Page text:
I’ve just recently been awarded the VCDX4 certification after completing my defence in Frankfurt. It is part of the final stage in the VCDX certification culminating in a journey over the past year. Defence experiences have been shared by others such as Duncan Epping, Jason Boche, Scott Lowe and Kenneth van Ditmarsch and I found that mine was very similar so this is a post on how I prepared for my VCDX and by careful planning how it can be achieved within 12 months.
For information regarding the VCDX certification path, please see the VCDX page on VMware.com.
First a quick thanks to all those that helped in true Oscar style, namely Steve Byrne my manager at VMware for supporting my journey, my colleagues at VMware for your help with the mock panels, you were awesome – @simonlong_, @repping, @ady189, @baecke & John Pollard. A shout out to @frankdenneman for the motivational support and advice.
Fail to plan? Then plan to fail, preparation is key, so this was how I planned my journey in 5 easy steps.
Step 1 – Gain support from your employer and family
This is critical as the certification path is not an easy one, there is a minimum of one course to attend (vSphere ICM), three exams (VCP, VCAP-DCA, VCAP-DCD) and fees for the VCDX submission and defence. Not to mention the expenses of travelling to the defences themselves. It’s also good to agree time to study, work on your defence materials as well as any time you need to actually attend the defence. Remember that taking time out to study and prepare would mean your company would take the hit on your productivity. So having a mutual agreement benefits all.
Support from your family is also a must as it will be a huge investment in your time.
Step 2 – Set clear objectives
Sit down with your manager and discuss clear objectives that are SMART. Agree on what your objectives are, and plan to achieve them. An example:
|Objective||Estimated Completion Date||Resources|
|VCP||Q1||ICM course, lab practice|
|VCAP-DCA||Q2||Courses (optional), lab practice|
|VCAP-DCD||Q3||Design Workshop (optional), read PDFs, lab practice|
|Create a vSphere Design||Q2-Q3||Work on real design for a customer with real world requirements and use this as your VCDX submission|
|Complete VCDX Submission||Q4||Choose a VCDX defence date and aim to submit your VCDX materials in time|
Step 3 – Keep a track of your progress
Remember to keep a track of your progress, if you pass the exams, share the news with your team, it keeps you motivated. If you fail, then your timeline objectives may need tweaking. Keep your manager in the loop with progress, as ultimately, funding needs to come from somewhere for your fees and expenses right?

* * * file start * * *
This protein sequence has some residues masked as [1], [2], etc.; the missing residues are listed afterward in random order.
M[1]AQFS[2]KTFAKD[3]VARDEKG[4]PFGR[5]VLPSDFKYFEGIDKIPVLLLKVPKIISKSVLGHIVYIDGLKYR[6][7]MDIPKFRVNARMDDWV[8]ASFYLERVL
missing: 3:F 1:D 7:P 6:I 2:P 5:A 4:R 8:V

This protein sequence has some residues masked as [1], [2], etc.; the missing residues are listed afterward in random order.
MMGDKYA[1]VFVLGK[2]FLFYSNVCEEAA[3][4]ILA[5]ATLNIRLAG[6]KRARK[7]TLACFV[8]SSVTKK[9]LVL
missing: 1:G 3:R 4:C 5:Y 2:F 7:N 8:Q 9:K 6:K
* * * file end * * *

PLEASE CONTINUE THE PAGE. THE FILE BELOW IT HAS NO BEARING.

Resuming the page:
Step 4 – Work on your VCDX materials and then submit
Read the VCDX requirements and register your intention to pursue the VCDX on myLearn and make sure that you meet all the requirements before sending in your submission. Make sure to get some colleagues to review your documents first.
If everything goes well, your submission may well be accepted by VMware and you’re invited to defend.
Step 5 – Prepare for your defence
At this stage you should have been invited to defend. This is the most critical stage of the process, all the work that you’ve done so far has ultimately come down to this. So no pressure.
There are many ways to prepare, but here’s how I made myself ready for the defence.
1. Request peer reviews from your colleagues and virtualisation friends. Ask them to review all of your documents and materials again, especially the design.
2. Run Webex sessions with your peers to go over your 15 minute VCDX presentation. Record this, it will help you review your performance, note the duration and your tone of voice, did you project well?
3. Conduct a mock defence session with your peers. Invite them to ask as many questions that they could think of, even the obvious ones. Record this as well, note your performance, how you responded to the questions, tone of voice, setup a BS counter. Too much BS means that you don’t know your design well enough and you’ll be at risk when it comes to your real defence. Just remember to be – clear – concise – calculated.
4. Practice white boarding, you will have at least one whiteboard at your defence and it’s your most powerful tool, so learn to use it like it’s second nature.
5. Know your design inside out, not just the technical aspects. If you can justify the technical design decisions back to the business and technical requirements and constraints then you’re on the right track.
6. If you feel that you’re not ready or you can’t make it to your defence, you can postpone it to the next defence dates without submitting your application again. I was initially scheduled to defend in Singapore but could not travel so defended in Frankfurt instead.
Well that’s my advice, I hope this information is useful and that it helps more people being able to attain the VCDX certification. Who knows I might see you on the other side of the table in 12 month’s time. 😀